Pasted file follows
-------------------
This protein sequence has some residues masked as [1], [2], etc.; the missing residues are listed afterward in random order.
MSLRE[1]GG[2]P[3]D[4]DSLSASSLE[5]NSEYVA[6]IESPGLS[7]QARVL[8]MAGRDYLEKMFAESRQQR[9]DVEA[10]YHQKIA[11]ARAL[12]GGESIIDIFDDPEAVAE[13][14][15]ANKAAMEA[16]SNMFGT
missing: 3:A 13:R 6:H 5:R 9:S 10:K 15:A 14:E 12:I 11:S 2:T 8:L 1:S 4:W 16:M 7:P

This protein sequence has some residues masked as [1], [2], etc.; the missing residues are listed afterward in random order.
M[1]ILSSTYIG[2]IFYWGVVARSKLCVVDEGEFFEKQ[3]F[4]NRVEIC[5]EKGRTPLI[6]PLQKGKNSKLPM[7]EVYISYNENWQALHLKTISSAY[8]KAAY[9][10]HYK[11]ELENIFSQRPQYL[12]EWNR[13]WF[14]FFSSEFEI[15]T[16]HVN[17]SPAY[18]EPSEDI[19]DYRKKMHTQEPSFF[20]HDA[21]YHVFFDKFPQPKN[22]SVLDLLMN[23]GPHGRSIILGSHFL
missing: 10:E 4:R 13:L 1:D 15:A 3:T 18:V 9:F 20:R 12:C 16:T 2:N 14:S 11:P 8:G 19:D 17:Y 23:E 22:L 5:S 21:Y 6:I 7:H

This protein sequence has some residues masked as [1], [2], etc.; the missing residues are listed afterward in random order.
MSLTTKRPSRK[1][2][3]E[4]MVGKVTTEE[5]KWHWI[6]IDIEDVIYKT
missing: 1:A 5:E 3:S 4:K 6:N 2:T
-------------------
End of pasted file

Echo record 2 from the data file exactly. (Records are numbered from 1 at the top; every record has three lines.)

This protein sequence has some residues masked as [1], [2], etc.; the missing residues are listed afterward in random order.
M[1]ILSSTYIG[2]IFYWGVVARSKLCVVDEGEFFEKQ[3]F[4]NRVEIC[5]EKGRTPLI[6]PLQKGKNSKLPM[7]EVYISYNENWQALHLKTISSAY[8]KAAY[9][10]HYK[11]ELENIFSQRPQYL[12]EWNR[13]WF[14]FFSSEFEI[15]T[16]HVN[17]SPAY[18]EPSEDI[19]DYRKKMHTQEPSFF[20]HDA[21]YHVFFDKFPQPKN[22]SVLDLLMN[23]GPHGRSIILGSHFL
missing: 10:E 4:R 13:L 1:D 15:A 3:T 18:V 9:F 20:R 12:C 16:T 2:N 14:S 11:P 8:G 19:D 17:Y 23:E 22:L 5:S 21:Y 6:I 7:H